The consultation for the corporate services redesign is currently underway for example and this involves thinking creatively about how we can adapt and change our corporate services to make the required efficiency savings following the transfer of community health services, while looking at how we can best support our new clinical and operational teams and the wider system.

Some teams are coming up with alternative proposals that they think could work well for their teams and our organisation, so it’s great to see imagination and creativity flowing through this process. I want to stress how much we encourage this. Consultations are about hearing views about a set of proposals and seeking views and opinions in a genuinely open way. Only after the consultation has finished will a final set of proposals be created before moving into any management of change.

But I know that this is a stressful, worrying and difficult time for corporate colleagues. It’s more complex with everyone working remotely, and of course people are also doing their ‘day job’ on top of this. This is putting additional strain on teams and so I hope we can support our corporate colleagues as much as we can, showing kindness and understanding.

We’re asking everyone in Trust HQ to carry on working as they have been over the last year in terms of location, especially with the lifting of final restrictions being put back. We hope by the end of the summer to have a draft business case about how we might use Trust HQ going forward, as we need to hold onto the benefits of agile working, so we will be engaging with you for ideas about how this should look.

When I touch on different themes, stories and pieces of work in this blog it feels, every single time, that our values are a golden thread running through all that you do. Kindness, fairness, ingenuity and determination. Thank you, once again, for living and breathing these. They will help play our part in building a better world.

Best wishes


You can follow me on Twitter @ClaireMolloy2

Friday, 28 May 2021

A sense of belonging…

Claire Molloy (top) and
Pauline Flint (bottom)

It’s an honour to have Pauline Flint, a former patient who now volunteers on Taylor Ward at Tameside Hospital, share her story for our guest blog. Volunteers’ Week starts on 1 June and we are so grateful to all our volunteers. They give their time to help others with a generosity of spirit, kindness and compassion that fills our hearts.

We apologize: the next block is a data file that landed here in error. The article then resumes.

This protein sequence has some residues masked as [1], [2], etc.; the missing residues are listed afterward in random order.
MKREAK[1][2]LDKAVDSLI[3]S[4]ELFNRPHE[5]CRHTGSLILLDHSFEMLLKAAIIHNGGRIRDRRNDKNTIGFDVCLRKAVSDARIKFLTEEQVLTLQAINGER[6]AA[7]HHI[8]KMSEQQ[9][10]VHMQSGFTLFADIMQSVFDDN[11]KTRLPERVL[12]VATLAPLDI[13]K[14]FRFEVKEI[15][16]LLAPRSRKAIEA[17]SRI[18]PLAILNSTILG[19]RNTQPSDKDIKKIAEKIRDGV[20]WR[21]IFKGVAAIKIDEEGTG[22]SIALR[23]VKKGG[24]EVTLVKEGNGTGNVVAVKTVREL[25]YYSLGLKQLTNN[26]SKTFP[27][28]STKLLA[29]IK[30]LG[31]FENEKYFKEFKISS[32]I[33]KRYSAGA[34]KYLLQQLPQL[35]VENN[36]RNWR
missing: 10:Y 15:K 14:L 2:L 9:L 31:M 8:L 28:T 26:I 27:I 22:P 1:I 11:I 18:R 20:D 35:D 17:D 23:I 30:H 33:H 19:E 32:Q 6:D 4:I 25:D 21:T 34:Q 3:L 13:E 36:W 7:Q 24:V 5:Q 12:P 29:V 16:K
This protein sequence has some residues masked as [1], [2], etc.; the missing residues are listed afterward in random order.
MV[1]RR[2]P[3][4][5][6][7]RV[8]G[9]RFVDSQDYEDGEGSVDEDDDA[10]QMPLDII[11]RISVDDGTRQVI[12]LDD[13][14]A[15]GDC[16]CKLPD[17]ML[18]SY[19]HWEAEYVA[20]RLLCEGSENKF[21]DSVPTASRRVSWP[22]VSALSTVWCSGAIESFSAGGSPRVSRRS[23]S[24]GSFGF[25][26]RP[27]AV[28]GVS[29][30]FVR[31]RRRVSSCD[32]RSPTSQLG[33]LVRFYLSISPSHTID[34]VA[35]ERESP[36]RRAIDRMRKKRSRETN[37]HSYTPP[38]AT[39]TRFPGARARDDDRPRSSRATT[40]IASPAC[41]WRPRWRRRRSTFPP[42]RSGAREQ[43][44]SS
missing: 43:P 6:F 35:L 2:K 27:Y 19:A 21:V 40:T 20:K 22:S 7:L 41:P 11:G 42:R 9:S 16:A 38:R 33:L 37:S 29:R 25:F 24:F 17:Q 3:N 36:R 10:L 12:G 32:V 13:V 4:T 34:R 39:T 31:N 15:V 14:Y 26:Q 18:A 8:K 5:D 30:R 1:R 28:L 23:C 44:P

Best wishes


Pauline Flint

I was invited to write a ‘blog’ about my journey to becoming a volunteer with Pennine Care, so here goes. 

Anyone who knows me in person would probably be smiling at me using words like ‘blog,’ as I have no technological skills and even less understanding of its terminology.

I have been a volunteer since March 2019. And on the whole I have found it a very rewarding experience. I also feel very humbled to have become a volunteer on Taylor ward, because my experience of Taylor ward prior to this had been many admissions as an inpatient.

Shall I say that I am now rather mature in years. My childhood was rather grim to say the least. My family had little money; my mother was a nurse, my father had spent a large part of his life suffering from different illnesses, and I have a brother a little older than myself. We lived in a rather rundown house, which was owned by my nan who also lived with us.

The situation was extremely cramped, relationships strained, and I was abused because of it.

Despite all the poverty, relationship problems and abuse, when I left school I went to college, where I met my closest friends, and I am still in touch with them today.

As we got to the end of our college life, we started going out ‘clubbing’. One of my friends set me up on a blind date with a lad called Graham when I was 18. We married when I was 20 and he has now been putting up with me for over 40 years - we still get on so well.

My first job was as a nursing assistant at Offerton House, which was an old hospital looking after adults with learning difficulties. At that time the term was mentally subnormal (horrible).